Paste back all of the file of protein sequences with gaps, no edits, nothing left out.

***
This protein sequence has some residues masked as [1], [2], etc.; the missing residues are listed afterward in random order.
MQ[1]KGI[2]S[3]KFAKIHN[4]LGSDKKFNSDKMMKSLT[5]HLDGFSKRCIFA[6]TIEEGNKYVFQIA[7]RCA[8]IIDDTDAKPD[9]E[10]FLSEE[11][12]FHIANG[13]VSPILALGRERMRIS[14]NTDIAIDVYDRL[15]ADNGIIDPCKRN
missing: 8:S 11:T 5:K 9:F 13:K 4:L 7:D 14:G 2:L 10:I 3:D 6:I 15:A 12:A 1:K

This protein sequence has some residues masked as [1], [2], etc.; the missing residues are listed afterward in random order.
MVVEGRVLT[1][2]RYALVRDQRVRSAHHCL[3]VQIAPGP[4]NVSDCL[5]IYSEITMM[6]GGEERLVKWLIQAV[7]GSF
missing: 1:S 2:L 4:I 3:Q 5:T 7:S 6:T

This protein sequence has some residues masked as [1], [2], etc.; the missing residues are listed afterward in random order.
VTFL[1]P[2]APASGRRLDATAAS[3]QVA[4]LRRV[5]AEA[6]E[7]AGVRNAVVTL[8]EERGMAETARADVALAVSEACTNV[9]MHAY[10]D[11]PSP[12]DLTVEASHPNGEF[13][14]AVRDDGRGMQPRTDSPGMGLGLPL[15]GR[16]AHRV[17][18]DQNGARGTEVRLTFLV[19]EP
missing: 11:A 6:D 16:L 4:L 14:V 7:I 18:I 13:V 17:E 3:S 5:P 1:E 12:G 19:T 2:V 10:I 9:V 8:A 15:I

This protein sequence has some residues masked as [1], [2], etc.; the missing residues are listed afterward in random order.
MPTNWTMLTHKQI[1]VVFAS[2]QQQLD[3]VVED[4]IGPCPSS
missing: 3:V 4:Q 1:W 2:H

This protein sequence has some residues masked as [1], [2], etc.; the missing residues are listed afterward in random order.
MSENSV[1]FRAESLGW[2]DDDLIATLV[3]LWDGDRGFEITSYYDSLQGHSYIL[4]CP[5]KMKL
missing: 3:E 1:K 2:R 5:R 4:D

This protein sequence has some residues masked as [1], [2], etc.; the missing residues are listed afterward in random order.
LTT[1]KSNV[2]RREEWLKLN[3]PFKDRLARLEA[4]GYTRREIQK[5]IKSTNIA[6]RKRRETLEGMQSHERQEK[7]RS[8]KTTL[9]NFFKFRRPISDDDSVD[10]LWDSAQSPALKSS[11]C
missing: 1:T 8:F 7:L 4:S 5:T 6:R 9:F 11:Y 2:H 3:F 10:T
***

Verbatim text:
This protein sequence has some residues masked as [1], [2], etc.; the missing residues are listed afterward in random order.
MQ[1]KGI[2]S[3]KFAKIHN[4]LGSDKKFNSDKMMKSLT[5]HLDGFSKRCIFA[6]TIEEGNKYVFQIA[7]RCA[8]IIDDTDAKPD[9]E[10]FLSEE[11][12]FHIANG[13]VSPILALGRERMRIS[14]NTDIAIDVYDRL[15]ADNGIIDPCKRN
missing: 8:S 11:T 5:K 9:F 13:K 4:L 7:D 14:G 2:L 10:I 3:D 6:I 15:A 12:A 1:K

This protein sequence has some residues masked as [1], [2], etc.; the missing residues are listed afterward in random order.
MVVEGRVLT[1][2]RYALVRDQRVRSAHHCL[3]VQIAPGP[4]NVSDCL[5]IYSEITMM[6]GGEERLVKWLIQAV[7]GSF
missing: 1:S 2:L 4:I 3:Q 5:T 7:S 6:T

This protein sequence has some residues masked as [1], [2], etc.; the missing residues are listed afterward in random order.
VTFL[1]P[2]APASGRRLDATAAS[3]QVA[4]LRRV[5]AEA[6]E[7]AGVRNAVVTL[8]EERGMAETARADVALAVSEACTNV[9]MHAY[10]D[11]PSP[12]DLTVEASHPNGEF[13][14]AVRDDGRGMQPRTDSPGMGLGLPL[15]GR[16]AHRV[17][18]DQNGARGTEVRLTFLV[19]EP
missing: 11:A 6:D 16:L 4:L 14:V 7:I 18:I 13:V 17:E 3:S 5:P 1:E 12:G 19:T 2:V 10:I 9:V 8:A 15:I

This protein sequence has some residues masked as [1], [2], etc.; the missing residues are listed afterward in random order.
MPTNWTMLTHKQI[1]VVFAS[2]QQQLD[3]VVED[4]IGPCPSS
missing: 3:V 4:Q 1:W 2:H

This protein sequence has some residues masked as [1], [2], etc.; the missing residues are listed afterward in random order.
MSENSV[1]FRAESLGW[2]DDDLIATLV[3]LWDGDRGFEITSYYDSLQGHSYIL[4]CP[5]KMKL
missing: 3:E 1:K 2:R 5:R 4:D

This protein sequence has some residues masked as [1], [2], etc.; the missing residues are listed afterward in random order.
LTT[1]KSNV[2]RREEWLKLN[3]PFKDRLARLEA[4]GYTRREIQK[5]IKSTNIA[6]RKRRETLEGMQSHERQEK[7]RS[8]KTTL[9]NFFKFRRPISDDDSVD[10]LWDSAQSPALKSS[11]C
missing: 1:T 8:F 7:L 4:S 5:T 6:R 9:F 11:Y 2:H 3:F 10:T